The Consumer Product Safety Commission is proposing to determine that certain untreated and unfinished engineered wood products do not contain lead, ASTM F963 elements, or phthalates that exceed the statutory limits for children’s products, children’s toys, and child care articles. Under this proposed rule these EWPs (particleboard, hardwood plywood, and medium-density fiberboard made from virgin wood or pre-consumer waste) would not require third-party testing for compliance with those limits. Comments on this proposal are due no later than Dec. 27.
Under the Consumer Product Safety Improvement Act of 2008 no accessible part of a children’s product may contain more than 100 parts per million lead content, and paint or other surface coatings on children’s products and furniture intended for consumer use may not contain lead in concentrations greater than 90 ppm. The CPSIA also prohibits children’s toys and child care articles that contain six specified phthalates (DEHP, DBP, BBP, DINP, DIDP and DnOP) in concentrations above 0.1 percent.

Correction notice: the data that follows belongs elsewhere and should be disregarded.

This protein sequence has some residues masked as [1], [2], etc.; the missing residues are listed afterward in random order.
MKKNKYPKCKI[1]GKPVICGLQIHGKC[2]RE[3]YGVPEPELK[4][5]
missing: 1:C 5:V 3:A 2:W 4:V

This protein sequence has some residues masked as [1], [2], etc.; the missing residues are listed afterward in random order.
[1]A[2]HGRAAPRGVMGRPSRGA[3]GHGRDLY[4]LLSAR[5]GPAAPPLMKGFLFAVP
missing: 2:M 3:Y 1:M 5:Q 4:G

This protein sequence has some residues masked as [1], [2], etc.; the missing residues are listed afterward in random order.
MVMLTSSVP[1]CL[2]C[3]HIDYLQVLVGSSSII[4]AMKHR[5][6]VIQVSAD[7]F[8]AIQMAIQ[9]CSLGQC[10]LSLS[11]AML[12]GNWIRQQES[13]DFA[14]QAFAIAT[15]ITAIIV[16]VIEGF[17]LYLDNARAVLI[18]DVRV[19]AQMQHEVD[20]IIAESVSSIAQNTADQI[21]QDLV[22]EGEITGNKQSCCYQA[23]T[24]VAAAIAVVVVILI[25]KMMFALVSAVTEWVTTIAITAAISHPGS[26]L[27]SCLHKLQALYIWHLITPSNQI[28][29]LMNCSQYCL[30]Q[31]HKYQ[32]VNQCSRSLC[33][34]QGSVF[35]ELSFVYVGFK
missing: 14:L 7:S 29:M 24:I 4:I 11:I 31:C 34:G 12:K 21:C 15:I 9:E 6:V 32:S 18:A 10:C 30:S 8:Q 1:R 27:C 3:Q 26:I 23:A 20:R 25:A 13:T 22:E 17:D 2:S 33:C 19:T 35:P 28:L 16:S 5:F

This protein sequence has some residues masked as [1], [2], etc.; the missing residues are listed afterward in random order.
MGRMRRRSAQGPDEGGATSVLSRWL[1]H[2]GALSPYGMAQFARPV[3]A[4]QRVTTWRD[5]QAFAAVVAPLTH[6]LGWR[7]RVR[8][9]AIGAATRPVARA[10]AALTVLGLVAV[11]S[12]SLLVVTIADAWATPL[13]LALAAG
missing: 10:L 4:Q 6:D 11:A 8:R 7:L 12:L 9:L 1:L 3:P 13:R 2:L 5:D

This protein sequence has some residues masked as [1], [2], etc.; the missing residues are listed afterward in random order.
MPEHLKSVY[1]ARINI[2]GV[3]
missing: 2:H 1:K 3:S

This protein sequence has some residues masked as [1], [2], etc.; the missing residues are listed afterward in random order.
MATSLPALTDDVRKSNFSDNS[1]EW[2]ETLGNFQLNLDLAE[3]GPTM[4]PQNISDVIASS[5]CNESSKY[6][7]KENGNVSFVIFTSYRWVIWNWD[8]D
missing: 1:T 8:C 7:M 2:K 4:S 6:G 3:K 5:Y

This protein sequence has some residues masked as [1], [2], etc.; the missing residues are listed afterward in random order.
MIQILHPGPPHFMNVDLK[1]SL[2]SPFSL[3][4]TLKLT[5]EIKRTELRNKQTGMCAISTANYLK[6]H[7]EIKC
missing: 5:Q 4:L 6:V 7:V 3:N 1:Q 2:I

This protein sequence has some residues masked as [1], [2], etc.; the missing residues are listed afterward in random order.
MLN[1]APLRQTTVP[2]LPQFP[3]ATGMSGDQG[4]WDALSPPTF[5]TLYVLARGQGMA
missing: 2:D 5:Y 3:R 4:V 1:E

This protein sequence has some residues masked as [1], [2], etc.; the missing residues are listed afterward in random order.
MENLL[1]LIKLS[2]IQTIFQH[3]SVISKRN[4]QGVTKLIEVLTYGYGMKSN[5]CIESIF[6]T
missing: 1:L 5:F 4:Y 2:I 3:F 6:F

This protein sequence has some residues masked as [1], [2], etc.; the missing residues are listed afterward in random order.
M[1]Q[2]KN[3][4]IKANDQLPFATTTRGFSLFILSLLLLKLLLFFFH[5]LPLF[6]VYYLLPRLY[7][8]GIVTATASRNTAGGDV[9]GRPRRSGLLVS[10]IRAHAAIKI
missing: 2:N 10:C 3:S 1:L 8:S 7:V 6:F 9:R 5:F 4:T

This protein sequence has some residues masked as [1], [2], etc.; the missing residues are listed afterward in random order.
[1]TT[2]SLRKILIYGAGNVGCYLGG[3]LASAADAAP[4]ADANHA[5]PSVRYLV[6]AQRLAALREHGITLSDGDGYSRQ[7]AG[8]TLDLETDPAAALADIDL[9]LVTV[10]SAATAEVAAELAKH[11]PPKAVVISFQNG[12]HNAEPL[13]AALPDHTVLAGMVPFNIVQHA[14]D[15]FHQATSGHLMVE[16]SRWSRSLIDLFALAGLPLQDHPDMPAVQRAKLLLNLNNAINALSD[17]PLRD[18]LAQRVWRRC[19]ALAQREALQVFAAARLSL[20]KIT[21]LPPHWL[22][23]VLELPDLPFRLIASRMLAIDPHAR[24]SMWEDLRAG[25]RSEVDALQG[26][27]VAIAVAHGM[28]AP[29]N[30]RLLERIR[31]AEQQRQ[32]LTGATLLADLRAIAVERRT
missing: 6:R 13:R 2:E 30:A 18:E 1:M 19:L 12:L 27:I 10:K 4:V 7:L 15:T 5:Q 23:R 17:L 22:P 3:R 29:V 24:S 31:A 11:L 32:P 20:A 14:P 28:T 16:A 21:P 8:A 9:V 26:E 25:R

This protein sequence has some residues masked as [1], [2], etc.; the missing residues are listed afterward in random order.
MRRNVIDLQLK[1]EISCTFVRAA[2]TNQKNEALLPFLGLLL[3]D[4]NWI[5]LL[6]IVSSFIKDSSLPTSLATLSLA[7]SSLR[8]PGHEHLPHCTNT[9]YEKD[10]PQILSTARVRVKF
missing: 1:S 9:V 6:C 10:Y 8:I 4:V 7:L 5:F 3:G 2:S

Safety standard ASTM F963, which is considered a consumer product safety standard issued by the CPSC, requires surface coating materials and accessible substrates of children’s toys that can be sucked, mouthed, or ingested to comply with the solubility limits of the following eight elements: antimony, arsenic, barium, cadmium, chromium, lead, mercury, and selenium.
Children’s toys and child care articles typically require third-party testing for compliance with these requirements before the manufacturer can issue a children’s product certificate and enter the items into commerce. However, reports from an outside contractor show that the three EWPs at issue do not contain lead, ASTM F963 substances, or the specified phthalates in concentrations greater than the statutory limits.